TUCSON, AZ (Tucson News Now) - Freezing temperatures will hit southern Arizona between Thursday night and Friday morning.
Areas outside of Tucson could see temperatures in the 20s while it should be in the 30s in the Old Pueblo.
Below are some tips for staying safe, warm and happy whenever the temps drop.
- Avoid leaving heaters unattended, especially when leaving home
- Keep clothing, other fabrics and combustibles away from heaters
- Don't use extension cords with space heaters
- Limit time outdoors for young children and older people
- If it's too cold for a person to be outside, it's too cold for a pet.
- Provide shelter and warm bedding for pets or bring them indoors
- Smaller dogs are less tolerant of the cold than larger dogs
- If it is difficult to keep cats inside your home, at least provide a small shelter where they can stay
- Cover plants, preferably before sunset, or bring them inside
- Water potted plants as wet soil holds more heat
- Plants with fleshy petals retain more water, making them more susceptible to freezing. You can help protect them and smaller plants by draping a plastic sheet, blanket or burlap over them
- Annuals like begonias and impatiens can have problems at 55 degrees. Cover them with pine straw, bark, leaves or another type of mulch.
- Cover and insulate exterior pipes and faucets to keep them from freezing and bursting.
- Wrap the pipes with foam, or if that isn't available, try wrapping them with towels as possible plan ‘B'. This includes any pipes outside, like regulators or tanks.
- If a pipe breaks on the homeowner's side of the meter, the side closest to the house, it the homeowner's responsibility. If it breaks on the opposite side, closest to the meter, then it is the city's or county's responsibility.
Once we get into the 40 degree range and below, it's time to start thinking about cold weather safety, according to animal experts.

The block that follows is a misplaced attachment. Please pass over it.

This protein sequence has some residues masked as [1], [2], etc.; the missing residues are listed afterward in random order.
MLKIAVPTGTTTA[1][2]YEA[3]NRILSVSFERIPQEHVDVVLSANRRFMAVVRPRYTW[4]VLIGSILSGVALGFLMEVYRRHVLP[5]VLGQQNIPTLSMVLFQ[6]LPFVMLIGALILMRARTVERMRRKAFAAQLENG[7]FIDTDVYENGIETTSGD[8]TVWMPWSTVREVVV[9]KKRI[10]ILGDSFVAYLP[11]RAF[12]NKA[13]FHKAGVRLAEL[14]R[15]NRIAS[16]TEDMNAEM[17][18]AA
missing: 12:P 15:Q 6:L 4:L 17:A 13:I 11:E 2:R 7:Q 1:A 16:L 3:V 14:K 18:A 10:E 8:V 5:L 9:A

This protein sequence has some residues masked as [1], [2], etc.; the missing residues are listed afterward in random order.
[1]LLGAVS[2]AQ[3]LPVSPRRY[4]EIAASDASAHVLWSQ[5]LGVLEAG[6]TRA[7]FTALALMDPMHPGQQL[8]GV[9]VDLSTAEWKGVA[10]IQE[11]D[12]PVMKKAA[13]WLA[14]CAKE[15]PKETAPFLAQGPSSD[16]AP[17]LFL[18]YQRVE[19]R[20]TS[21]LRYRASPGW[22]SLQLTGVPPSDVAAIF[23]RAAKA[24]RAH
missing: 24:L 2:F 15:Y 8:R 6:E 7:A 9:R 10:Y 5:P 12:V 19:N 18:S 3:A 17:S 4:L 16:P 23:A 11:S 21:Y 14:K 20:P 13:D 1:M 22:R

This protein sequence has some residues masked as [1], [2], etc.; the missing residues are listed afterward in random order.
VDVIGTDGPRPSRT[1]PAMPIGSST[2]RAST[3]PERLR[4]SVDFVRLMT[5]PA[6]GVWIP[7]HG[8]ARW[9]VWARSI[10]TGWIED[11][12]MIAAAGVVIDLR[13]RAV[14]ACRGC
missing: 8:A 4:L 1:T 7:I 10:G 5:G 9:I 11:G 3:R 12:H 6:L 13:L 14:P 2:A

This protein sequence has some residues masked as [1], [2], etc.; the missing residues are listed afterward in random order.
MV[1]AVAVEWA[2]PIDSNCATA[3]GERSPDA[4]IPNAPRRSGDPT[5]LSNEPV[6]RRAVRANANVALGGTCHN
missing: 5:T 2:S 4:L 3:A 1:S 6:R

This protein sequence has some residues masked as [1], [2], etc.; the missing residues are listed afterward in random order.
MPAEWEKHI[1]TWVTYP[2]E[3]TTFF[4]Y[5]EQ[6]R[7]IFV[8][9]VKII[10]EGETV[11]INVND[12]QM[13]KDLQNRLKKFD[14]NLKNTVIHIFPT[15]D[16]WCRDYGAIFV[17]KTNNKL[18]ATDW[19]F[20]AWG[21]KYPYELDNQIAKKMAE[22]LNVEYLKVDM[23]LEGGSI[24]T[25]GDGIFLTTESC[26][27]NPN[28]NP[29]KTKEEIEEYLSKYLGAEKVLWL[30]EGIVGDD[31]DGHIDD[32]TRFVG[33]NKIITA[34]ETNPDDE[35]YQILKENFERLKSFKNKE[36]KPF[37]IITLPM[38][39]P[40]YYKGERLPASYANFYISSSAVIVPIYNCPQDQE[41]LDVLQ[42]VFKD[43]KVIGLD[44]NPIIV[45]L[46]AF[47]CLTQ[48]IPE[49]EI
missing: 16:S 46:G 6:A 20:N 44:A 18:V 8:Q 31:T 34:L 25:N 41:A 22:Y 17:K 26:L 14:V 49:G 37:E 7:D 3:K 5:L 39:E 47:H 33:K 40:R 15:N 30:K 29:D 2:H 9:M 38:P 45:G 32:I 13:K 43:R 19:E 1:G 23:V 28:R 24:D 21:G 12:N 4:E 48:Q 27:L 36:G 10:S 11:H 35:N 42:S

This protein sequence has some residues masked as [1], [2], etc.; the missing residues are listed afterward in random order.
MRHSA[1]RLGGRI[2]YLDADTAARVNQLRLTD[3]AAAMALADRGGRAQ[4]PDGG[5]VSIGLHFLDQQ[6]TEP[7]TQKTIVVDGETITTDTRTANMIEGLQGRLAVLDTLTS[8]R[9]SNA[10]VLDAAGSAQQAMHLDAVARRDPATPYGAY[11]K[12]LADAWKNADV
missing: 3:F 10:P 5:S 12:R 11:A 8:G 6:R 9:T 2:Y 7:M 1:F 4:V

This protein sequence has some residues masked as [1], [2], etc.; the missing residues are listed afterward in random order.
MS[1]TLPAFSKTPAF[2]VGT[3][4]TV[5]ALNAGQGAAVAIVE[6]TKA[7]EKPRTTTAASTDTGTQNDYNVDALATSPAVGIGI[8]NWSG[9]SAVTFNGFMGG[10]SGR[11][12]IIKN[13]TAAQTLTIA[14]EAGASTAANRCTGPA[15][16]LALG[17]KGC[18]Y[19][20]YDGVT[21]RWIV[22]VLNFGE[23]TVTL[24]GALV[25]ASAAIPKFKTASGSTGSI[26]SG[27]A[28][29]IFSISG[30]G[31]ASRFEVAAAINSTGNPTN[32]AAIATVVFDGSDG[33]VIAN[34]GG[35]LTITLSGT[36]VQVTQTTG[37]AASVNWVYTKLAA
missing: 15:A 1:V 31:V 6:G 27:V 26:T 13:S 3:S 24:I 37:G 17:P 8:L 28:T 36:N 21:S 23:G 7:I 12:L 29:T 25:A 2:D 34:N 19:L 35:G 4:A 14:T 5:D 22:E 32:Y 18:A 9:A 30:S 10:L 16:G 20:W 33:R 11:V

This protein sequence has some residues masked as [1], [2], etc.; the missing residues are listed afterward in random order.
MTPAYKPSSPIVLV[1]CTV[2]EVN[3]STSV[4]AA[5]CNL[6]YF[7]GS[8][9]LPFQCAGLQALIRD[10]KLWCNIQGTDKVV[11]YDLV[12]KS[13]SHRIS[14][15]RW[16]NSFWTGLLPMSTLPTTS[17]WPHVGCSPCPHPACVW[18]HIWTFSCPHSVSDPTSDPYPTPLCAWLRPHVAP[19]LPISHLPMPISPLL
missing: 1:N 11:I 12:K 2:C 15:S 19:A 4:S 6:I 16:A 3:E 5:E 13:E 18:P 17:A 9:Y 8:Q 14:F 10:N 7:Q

Obviously dogs breeds with thick, dark coats can handle colder temperatures better than toy breeds with very short hair.
But even a dog with lots of hair can get frost bite and hypothermia according to the American Veterinary Medical Association.
The best thing to do is observe your dog. If you see him or her shivering or trying to run back inside quickly, then it might be too cold for them.
Not everyone has an inside dog, but animal experts say you should provide a shelter for outside dogs in the winter.
It's important to protect against wind and snow which can be deadly in northern Arizona.
A shed, dog house or even a stay in the garage can be very helpful and in some cases, lifesaving for your furry friend.
A coat may be a good option for some dogs, but make sure it is loose fitting and doesn't obstruct the dog's movement.
Residents should check their air conditioner and make sure it's properly shut down for winter.
Do this by disconnecting the water line and draining it out.
If this isn't done, the line could bust and cause water damage to the home.
Residents should also be sure to seal off their home.
One of the biggest places where heat escapes is windows and doors.
Experts say residents should change the filter in their furnace every month.
It will help things run better and more efficiently.
A leak in a furnace could be deadly.
More than 20,000 people get sick every year from accidental carbon monoxide poisoning.
It's also important to not get creative. Fire crews say they respond to carbon monoxide calls every year because people bring their grills inside or open their ovens for heat.
When setting the thermostat, only set it to the lowest that is comfortable.
The recommended temperature for most homes is 68 degrees.
Residents should dial it back 10-15 degrees while sleeping or at work. That can save up to 15 percent on an annual heating bill.
Keep shades and curtains open during the day to allow sunlight to heat the home naturally.
Space heaters can be great for small rooms, but keep in mind they are not efficient for heating an entire home.
High winds usual show up right before freezing temperatures, at least here in southern Arizona.
Due to dry conditions here, high winds can cause fires to spread out of control quickly.
With the high winds comes the threat of blowing dust , which usually affects travel on Interstate 10 between Phoenix and Tucson and Lordsburg, New Mexico and San Simon, Arizona.
ADOT offers the following tips for what to do if you encounter a dust storm.
- Check the traffic around your vehicle and begin slowing down
- Pull off the road as quickly as possible. If possible, completely exit the interstate or highway. Do not wait until poor visibility makes it difficult to do it safely.
- Do not stop in a travel or emergency lane. Look for a safe place to pull completely off the paved portion of the roadway
- Turn off all vehicle lights, including your emergency flashers. They will prevent vehicles approaching from behind from using your lights as a guide, possibly crashing into your parked vehicle.
- Set your emergency brake and take your foot off the brake.
- Stay in the vehicle with your seatbelt buckled and wait for the storm to pass